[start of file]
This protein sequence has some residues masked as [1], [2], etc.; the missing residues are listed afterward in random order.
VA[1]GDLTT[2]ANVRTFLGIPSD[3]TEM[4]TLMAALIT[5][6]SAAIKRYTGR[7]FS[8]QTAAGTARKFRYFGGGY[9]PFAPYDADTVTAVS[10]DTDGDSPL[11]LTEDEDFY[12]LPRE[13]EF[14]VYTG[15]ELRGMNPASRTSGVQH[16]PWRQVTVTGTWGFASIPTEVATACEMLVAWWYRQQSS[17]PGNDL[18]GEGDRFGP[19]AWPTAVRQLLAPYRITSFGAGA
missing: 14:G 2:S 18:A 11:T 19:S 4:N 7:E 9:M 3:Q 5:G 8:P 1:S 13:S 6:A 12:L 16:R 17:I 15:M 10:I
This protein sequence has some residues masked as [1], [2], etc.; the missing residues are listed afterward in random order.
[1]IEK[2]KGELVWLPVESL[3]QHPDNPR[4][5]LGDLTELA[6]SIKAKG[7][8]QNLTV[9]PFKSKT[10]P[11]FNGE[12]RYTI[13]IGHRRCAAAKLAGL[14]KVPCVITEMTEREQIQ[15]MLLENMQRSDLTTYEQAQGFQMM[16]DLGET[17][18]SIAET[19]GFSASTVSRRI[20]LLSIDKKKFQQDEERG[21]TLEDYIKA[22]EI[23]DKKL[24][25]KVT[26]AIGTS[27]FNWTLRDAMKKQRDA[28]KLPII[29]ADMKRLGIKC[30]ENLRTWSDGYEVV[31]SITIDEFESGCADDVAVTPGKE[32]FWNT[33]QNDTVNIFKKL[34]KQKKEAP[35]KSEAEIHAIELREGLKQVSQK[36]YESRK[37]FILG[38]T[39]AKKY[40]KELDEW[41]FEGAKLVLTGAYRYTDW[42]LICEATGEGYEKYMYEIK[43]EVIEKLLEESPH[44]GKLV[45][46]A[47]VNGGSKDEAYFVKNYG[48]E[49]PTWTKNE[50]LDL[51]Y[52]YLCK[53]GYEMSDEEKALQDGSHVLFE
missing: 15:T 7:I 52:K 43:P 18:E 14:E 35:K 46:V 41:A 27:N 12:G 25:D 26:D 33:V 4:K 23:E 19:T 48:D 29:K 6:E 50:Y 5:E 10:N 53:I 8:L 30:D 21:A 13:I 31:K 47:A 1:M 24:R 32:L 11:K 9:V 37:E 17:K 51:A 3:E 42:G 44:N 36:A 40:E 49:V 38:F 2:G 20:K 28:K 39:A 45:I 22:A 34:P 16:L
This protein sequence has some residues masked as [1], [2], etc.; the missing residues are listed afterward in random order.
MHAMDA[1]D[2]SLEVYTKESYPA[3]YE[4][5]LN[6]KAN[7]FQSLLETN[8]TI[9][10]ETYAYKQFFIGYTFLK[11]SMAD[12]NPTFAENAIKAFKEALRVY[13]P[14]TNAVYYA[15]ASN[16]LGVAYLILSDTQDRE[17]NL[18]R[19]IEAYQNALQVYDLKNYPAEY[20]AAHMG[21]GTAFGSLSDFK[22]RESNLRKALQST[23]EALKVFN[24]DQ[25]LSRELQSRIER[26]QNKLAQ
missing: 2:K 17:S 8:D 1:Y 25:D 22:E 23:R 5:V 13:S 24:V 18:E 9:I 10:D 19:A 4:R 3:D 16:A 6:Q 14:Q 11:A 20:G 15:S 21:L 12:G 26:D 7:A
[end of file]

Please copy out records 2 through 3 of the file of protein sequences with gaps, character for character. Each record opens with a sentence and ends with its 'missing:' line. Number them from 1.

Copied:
This protein sequence has some residues masked as [1], [2], etc.; the missing residues are listed afterward in random order.
[1]IEK[2]KGELVWLPVESL[3]QHPDNPR[4][5]LGDLTELA[6]SIKAKG[7][8]QNLTV[9]PFKSKT[10]P[11]FNGE[12]RYTI[13]IGHRRCAAAKLAGL[14]KVPCVITEMTEREQIQ[15]MLLENMQRSDLTTYEQAQGFQMM[16]DLGET[17][18]SIAET[19]GFSASTVSRRI[20]LLSIDKKKFQQDEERG[21]TLEDYIKA[22]EI[23]DKKL[24][25]KVT[26]AIGTS[27]FNWTLRDAMKKQRDA[28]KLPII[29]ADMKRLGIKC[30]ENLRTWSDGYEVV[31]SITIDEFESGCADDVAVTPGKE[32]FWNT[33]QNDTVNIFKKL[34]KQKKEAP[35]KSEAEIHAIELREGLKQVSQK[36]YESRK[37]FILG[38]T[39]AKKY[40]KELDEW[41]FEGAKLVLTGAYRYTDW[42]LICEATGEGYEKYMYEIK[43]EVIEKLLEESPH[44]GKLV[45][46]A[47]VNGGSKDEAYFVKNYG[48]E[49]PTWTKNE[50]LDL[51]Y[52]YLCK[53]GYEMSDEEKALQDGSHVLFE
missing: 15:T 7:I 52:K 43:P 18:E 14:E 35:K 46:V 41:A 27:N 12:G 25:D 26:D 33:V 4:K 23:E 19:T 48:D 29:K 6:E 50:Y 5:E 10:N 53:I 8:L 30:D 21:A 13:I 31:K 47:A 1:M 24:R 32:L 11:K 9:V 37:E 17:K 51:A 3:E 42:G 44:N 36:A 40:E 49:V 38:F 2:G 20:K 28:K 39:A 45:I 22:A 34:P 16:L
This protein sequence has some residues masked as [1], [2], etc.; the missing residues are listed afterward in random order.
MHAMDA[1]D[2]SLEVYTKESYPA[3]YE[4][5]LN[6]KAN[7]FQSLLETN[8]TI[9][10]ETYAYKQFFIGYTFLK[11]SMAD[12]NPTFAENAIKAFKEALRVY[13]P[14]TNAVYYA[15]ASN[16]LGVAYLILSDTQDRE[17]NL[18]R[19]IEAYQNALQVYDLKNYPAEY[20]AAHMG[21]GTAFGSLSDFK[22]RESNLRKALQST[23]EALKVFN[24]DQ[25]LSRELQSRIER[26]QNKLAQ
missing: 2:K 17:S 8:D 1:Y 25:D 22:E 23:R 5:V 13:S 24:V 18:E 9:I 10:D 19:A 4:R 3:D 16:A 6:Q 14:Q 11:A 20:G 15:S 21:L 12:G 26:D 7:A